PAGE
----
The dollar extended its gains Thursday morning after the government said wholesale inflation increased and concerns on Greek debt continued to weigh on the euro.
The dollar leapt on Wednesday after several government reports showed signs of economic improvement and minutes from the Federal Reserve's January meeting debated plans to withdraw emergency stimulus money from the economy.
The 16-nation euro fell to $1.3567 in morning trading in New York from $1.3618 late Wednesday. That's not far off a 9-month low of $1.3533 from Feb. 12. The euro has tumbled since it traded at just over $1.51 in November because of ongoing concerns about swelling budget deficits in several of its member countries, particularly Greece.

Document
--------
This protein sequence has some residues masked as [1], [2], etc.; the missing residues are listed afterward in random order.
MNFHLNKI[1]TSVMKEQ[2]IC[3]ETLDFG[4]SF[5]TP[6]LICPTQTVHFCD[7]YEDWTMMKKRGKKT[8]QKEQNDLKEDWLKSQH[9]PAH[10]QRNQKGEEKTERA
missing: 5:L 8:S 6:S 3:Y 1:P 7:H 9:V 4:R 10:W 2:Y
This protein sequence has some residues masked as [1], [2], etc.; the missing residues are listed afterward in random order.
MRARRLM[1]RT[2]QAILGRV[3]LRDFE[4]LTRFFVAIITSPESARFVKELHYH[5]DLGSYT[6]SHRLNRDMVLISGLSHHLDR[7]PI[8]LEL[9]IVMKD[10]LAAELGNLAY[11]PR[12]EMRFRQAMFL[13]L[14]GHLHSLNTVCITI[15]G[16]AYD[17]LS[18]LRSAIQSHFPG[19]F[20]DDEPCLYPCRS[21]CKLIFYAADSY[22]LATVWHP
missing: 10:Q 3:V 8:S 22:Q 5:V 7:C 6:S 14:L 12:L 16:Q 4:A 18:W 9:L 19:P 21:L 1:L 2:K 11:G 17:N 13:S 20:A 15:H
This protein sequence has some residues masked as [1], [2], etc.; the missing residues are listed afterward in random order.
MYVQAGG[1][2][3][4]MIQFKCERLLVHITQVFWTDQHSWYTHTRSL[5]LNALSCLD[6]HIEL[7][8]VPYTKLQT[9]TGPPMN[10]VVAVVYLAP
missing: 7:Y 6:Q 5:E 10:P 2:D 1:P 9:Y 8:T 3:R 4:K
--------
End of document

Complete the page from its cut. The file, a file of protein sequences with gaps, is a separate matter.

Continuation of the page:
Worries over the credibility of Greece's bookkeeping are making the case for the European currency worse, said Brown Brothers Harriman currency analysts in a research note Thursday morning.
Meanwhile, the British pound dropped to $1.5575 from $1.5686, but the dollar slid to 90.63 Japanese yen from 91.15 yen.
Against a basket of six currencies, the dollar was up 0.3 percent.
On Thursday, the Commerce Department said wholesale prices jumped 1.4 percent in January as energy costs rose — double what private economists had expected.
The Fed has been able to keep interest rates at a very low rate near zero in part because inflation has been so tame. But a big run-up in costs could prompt the central bank to start tightening credit earlier.
Higher interest rates, or the expectation of higher rates, tend to boost a currency as investors transfer funds in search of higher returns.
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